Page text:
Observed timing of sound of airplane flying overhead

Discussion in 'Physics' started by tjohnson, Jan 29, 2015.

  1. tjohnson

    Thread Starter Active Member

    Dec 23, 2014
    If I'm outdoors and an airplane flies overhead, it seems like the time during which I hear it and the time during which I see it are staggered. I don't understand why this is, since the planes flying over my yard certainly aren't supersonic.

    To explain what I mean, suppose I started a stopwatch at the same instant that a plane began approaching. At 0 sec, I would begin to hear the plane, but I wouldn't see it until 5 sec. Then at 25 sec, I would stop hearing the plane, but continue to see it until 30 sec. (These aren't real measurements, but just for an example.)

    Any ideas as to what causes this?

    EDIT: At first I didn't think the Doppler effect would have anything to do with this, but maybe it does. Perhaps by the time the plane has almost passed over the frequency of the sound is too low to be audible to humans?
    Last edited: Jan 29, 2015
  2. MikeML

    AAC Fanatic!

    Oct 2, 2009
    The noise radiated is not omnidirectional with respect to the direction of flight. Stealth aircraft are designed to make almost no noise while they are approaching you...
  3. Glenn Holland


    Dec 26, 2014
    Sound travels at about 1100 feet/sec. at standard conditions of temperature and pressure.

    There is a site where you hear the sound of the foghorns on the San Francisco Golden Gate Bridge from a nearby microphone and determine the time for the sound to reach your location.


    At my location about 3 miles east of the bridge, I get an average of about 1000 ft./sec.
    Last edited: Jan 30, 2015
  4. wayneh


    Sep 9, 2010
    Suppose you're in a well and can only hear the plane when it is directly overhead. The plane passes over your well at ~21,000', or 4 miles up. The sound from the plane that is directly overhead travels to you on the ground, taking about 5 seconds per mile. So, you hear the plane 20 seconds after it was overhead, and by then it is long gone from your view up the well shaft. At 600mph, it would travel 3.3 miles in 20 seconds.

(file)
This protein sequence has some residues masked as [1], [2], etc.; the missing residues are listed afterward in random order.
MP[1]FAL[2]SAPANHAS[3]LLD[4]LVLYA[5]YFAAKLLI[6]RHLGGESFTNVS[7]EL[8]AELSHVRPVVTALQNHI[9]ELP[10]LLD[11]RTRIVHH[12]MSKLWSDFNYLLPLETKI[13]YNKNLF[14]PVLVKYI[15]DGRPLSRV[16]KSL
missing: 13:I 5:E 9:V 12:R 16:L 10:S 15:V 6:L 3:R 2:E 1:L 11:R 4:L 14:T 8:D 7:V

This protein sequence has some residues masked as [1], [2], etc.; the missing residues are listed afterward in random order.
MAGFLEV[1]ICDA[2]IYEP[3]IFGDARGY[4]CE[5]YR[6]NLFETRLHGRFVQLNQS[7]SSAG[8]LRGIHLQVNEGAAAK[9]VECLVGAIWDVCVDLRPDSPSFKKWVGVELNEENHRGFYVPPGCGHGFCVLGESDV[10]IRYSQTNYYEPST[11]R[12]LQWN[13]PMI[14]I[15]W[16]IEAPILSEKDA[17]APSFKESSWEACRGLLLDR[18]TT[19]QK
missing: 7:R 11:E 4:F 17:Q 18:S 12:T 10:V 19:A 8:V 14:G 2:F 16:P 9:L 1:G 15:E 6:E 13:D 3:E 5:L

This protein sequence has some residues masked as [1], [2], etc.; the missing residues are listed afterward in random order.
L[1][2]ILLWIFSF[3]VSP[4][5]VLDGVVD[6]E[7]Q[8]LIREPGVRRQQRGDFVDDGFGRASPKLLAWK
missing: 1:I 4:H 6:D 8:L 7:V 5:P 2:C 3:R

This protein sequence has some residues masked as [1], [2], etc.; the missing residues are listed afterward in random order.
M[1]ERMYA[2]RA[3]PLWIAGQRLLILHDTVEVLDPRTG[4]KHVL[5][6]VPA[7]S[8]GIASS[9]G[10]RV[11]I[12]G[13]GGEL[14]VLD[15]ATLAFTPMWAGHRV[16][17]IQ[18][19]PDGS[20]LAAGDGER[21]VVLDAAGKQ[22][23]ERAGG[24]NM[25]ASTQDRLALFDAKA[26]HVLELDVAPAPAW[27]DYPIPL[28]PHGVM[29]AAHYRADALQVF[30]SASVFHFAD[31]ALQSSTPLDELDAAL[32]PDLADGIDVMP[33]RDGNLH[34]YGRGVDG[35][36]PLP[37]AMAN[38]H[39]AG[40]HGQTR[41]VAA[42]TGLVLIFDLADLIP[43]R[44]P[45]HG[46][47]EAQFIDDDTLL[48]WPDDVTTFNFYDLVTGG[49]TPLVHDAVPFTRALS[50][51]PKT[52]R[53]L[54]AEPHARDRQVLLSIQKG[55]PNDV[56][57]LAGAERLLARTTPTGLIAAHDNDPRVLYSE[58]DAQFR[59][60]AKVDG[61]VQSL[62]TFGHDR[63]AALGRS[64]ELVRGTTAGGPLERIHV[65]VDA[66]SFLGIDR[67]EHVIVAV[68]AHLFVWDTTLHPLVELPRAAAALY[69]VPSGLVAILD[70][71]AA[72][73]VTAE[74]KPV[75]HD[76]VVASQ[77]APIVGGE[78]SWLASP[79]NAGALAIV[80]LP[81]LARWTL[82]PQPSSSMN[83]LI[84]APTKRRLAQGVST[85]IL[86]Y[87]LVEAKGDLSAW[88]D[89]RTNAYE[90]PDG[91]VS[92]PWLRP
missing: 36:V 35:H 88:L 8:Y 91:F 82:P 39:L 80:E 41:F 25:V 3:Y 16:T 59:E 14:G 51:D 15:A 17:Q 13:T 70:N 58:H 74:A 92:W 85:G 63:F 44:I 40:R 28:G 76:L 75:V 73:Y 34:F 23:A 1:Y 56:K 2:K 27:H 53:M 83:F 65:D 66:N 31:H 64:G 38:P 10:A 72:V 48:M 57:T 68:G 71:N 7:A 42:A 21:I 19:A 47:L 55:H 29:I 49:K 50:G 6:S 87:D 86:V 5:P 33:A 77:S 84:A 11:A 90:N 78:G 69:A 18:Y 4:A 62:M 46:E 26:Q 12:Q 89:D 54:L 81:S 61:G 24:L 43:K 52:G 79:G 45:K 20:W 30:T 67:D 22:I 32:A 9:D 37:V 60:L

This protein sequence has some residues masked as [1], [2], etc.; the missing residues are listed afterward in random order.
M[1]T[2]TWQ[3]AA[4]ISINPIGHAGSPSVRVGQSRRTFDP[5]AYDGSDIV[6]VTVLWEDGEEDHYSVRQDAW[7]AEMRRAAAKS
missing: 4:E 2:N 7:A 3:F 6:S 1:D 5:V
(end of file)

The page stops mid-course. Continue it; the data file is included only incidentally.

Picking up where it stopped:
tjohnson likes this.
  5. tjohnson

    Thread Starter Active Member

    Dec 23, 2014
    Thanks, that makes a lot of sense. I must have been remembering wrongly, because I thought I starting hearing the airplane before I saw it, not the other way around.
  6. amilton542

    Active Member

    Nov 13, 2010
    So what are you suggesting that the velocity of sound is the new universal speed barrier?
  7. tjohnson

    Thread Starter Active Member

    Dec 23, 2014
    I'm not sure what you mean by that? :confused:
  8. wayneh


    Sep 9, 2010
    You will hear a plane before it passes directly overhead, because you're not really in a well. Let's say you can hear a plane 5 miles away. More than that, and it doesn't register. If a plane is flying at 4 miles elevation, you will detect it when it is still 3 miles from you (3,4,5 right triangle). Now, it will actually have gotten still closer by the time you hear the sound.
    tjohnson likes this.
  9. #12


    Nov 30, 2010
    It is for sound.
    sirch2 likes this.
  10. WBahn


    Mar 31, 2012
    And possibly even more relevant is that the sound content is very directional. If you stand in front of most jet aircraft you will get a lot of high frequency content from the compressors and if you stand behind it you will get a lot of low frequency content from the turbines and the exhaust. High frequency content is absorbed more heavily with distance than low frequency content, plus the noise level from behind is usually much higher than in front. The end result is that you can hear an aircraft that is pointed away from you from a lot further off than you can hear one that is pointed toward you.
  11. sirch2

    Well-Known Member

    Jan 21, 2013
    You also need to consider reflections. Sound reflects of tall buildings, hills and the like and this is why you often look in the wrong direction when hearing a aeroplane, particularly low flying fast jets.
    tjohnson likes this.